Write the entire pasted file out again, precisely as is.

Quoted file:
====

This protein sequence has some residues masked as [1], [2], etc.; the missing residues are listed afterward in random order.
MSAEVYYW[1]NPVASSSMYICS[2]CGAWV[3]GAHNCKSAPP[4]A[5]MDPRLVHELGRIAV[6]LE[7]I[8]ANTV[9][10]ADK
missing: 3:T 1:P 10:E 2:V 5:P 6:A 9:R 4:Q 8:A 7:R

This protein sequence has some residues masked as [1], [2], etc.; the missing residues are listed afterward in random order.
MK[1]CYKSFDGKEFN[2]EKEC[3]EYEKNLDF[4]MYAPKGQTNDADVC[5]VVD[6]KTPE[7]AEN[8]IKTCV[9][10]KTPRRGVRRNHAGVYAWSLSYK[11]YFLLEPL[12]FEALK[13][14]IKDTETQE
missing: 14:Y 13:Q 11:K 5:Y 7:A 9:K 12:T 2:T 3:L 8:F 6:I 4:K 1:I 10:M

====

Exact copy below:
This protein sequence has some residues masked as [1], [2], etc.; the missing residues are listed afterward in random order.
MSAEVYYW[1]NPVASSSMYICS[2]CGAWV[3]GAHNCKSAPP[4]A[5]MDPRLVHELGRIAV[6]LE[7]I[8]ANTV[9][10]ADK
missing: 3:T 1:P 10:E 2:V 5:P 6:A 9:R 4:Q 8:A 7:R

This protein sequence has some residues masked as [1], [2], etc.; the missing residues are listed afterward in random order.
MK[1]CYKSFDGKEFN[2]EKEC[3]EYEKNLDF[4]MYAPKGQTNDADVC[5]VVD[6]KTPE[7]AEN[8]IKTCV[9][10]KTPRRGVRRNHAGVYAWSLSYK[11]YFLLEPL[12]FEALK[13][14]IKDTETQE
missing: 14:Y 13:Q 11:K 5:Y 7:A 9:K 12:T 2:T 3:L 8:F 6:I 4:K 1:I 10:M